Un Prophète (A Prophet) (2009)

Starring: Tahar Rahim, Niels Arestrup, Adel Bencherif, Hichem Yacoubi, Reda Kateb

Directed by: Jacques Audiard

Rating: 1 2 3 4 and a half

Malik (Tahar Rahim) and prison mob boss Luciani (Niels Arestrup) in Un Prophete

When 19-year-old Arab delinquent Malik (Tahar Rahim) is sent to prison, he finds himself faced with a stark choice. Either he must kill he fellow Muslim inmate Reyeb (Hichem Yacoubi) at the behest of the Corsican Mafia who rule the joint, or they will kill him.

Malik chooses to kill Reyeb, thus falling under the protection of the Corsicans and their world-weary boss Luciani (Niels Arestrup), and alienating himself from his ‘brother' Muslim prisoners.

During his six year sentence we see Malik transformed from a frightened, illiterate youth to a savvy inside wheeler-dealer, who skivvies without complaint for the Corsicans while running his own profitable drug dealing business – and all the time plotting revenge on the man who set him on this grim trajectory: Luciani.

Prepare yourselves, folks, for an intense, gritty and at times unpleasant cinematic experience. Like Malik, we are confined within the walls of this soul-sapping prison (Cell Block H this ain't) for almost the entire (not insignificant) length of the film, and we too breathe a huge gulp of fresh air on the two leave days he gets to step outside the institution walls.

Tahar Rahim as A Prophet

Yet it's these scenes, when Malik leans his head from a car window to watch the world go by, or paddles knee-deep into the sea, alone, which make us feel justified in rooting for this dark character, who is violent not by nature but by enforced choice, haunted by the past and with no foreseeable happy future, as the final moments of the film masterfully convey.

Barely off the screen at all, young, little-known actor Tahar Rahim gives an amazing performance as Malik, his scarred face speaking volumes without saying a word, and the transition he effects from insecure juvenile offender to cock of the walk is remarkable.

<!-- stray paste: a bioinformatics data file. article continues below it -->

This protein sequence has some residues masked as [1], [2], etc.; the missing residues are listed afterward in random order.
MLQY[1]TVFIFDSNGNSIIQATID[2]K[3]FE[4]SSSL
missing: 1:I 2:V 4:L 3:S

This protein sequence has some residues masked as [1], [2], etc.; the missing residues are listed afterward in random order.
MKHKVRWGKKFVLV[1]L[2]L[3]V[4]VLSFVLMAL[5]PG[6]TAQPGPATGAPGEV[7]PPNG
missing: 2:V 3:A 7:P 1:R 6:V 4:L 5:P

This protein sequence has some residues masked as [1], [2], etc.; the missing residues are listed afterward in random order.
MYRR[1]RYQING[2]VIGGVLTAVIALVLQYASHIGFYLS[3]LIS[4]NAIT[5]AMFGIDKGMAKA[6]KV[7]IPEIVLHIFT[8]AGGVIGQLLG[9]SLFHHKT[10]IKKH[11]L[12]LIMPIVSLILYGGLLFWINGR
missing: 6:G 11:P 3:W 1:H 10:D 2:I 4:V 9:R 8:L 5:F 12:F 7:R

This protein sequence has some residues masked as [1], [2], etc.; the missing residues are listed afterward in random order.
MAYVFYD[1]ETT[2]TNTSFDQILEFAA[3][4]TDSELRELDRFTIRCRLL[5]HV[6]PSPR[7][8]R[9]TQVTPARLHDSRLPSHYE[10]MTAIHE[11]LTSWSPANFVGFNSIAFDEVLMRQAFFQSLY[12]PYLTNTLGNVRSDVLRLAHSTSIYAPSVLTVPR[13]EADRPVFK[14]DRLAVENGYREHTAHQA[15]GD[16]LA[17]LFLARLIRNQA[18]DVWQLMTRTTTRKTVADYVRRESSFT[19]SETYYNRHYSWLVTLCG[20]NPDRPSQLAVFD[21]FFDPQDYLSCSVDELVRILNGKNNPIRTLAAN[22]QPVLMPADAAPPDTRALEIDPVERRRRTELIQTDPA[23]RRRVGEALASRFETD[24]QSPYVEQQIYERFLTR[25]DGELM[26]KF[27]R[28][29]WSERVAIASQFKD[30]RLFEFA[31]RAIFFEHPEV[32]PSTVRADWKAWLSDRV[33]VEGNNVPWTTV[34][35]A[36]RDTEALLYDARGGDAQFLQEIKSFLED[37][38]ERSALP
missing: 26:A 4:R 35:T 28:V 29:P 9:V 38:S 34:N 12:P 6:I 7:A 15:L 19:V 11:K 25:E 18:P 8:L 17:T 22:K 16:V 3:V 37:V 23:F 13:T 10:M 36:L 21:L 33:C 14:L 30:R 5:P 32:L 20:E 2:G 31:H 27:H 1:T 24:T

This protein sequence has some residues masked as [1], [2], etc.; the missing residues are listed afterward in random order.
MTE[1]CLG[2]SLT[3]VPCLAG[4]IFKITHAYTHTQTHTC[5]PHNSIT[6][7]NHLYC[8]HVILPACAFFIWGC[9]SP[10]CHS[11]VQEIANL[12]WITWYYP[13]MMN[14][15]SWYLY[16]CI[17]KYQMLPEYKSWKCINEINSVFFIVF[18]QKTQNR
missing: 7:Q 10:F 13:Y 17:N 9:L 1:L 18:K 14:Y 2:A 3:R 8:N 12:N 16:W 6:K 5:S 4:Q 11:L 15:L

The rich, multi-lingual script reflects the multi-faceted layering of the plot, which combines far-reaching questions of faith and religion, racism and racial loyalty with the classic gangster tropes of drug smuggling, rival gang vengeance and the old mob boss giving away to the fresh young blood and the jailhouse staples of bent screws and endemic corruption, the No Escape/Escape from New York idea that the prisoners inhabit a world of their own with no rules to restrain them.

The cinematography is top notch, unobtrusive yet reflective of the turmoil of the prison and the psyche of our central protagonist, and the sparing use of music makes the stand-out tracks that are used all the more effective.

The obvious point of comparison is with French gangster epic Mesrine, but that's just being lazy really, for Malik's harsh, grimy world co-exists a million miles away from the celebrated career criminal's media saturated exploits. Un Prophète is not such a likeable film, but it's equally uncompromising and utterly compelling. If you're a fan of The Long Good Friday, Scarface or The Shawshank Redemption, it's unmissable.

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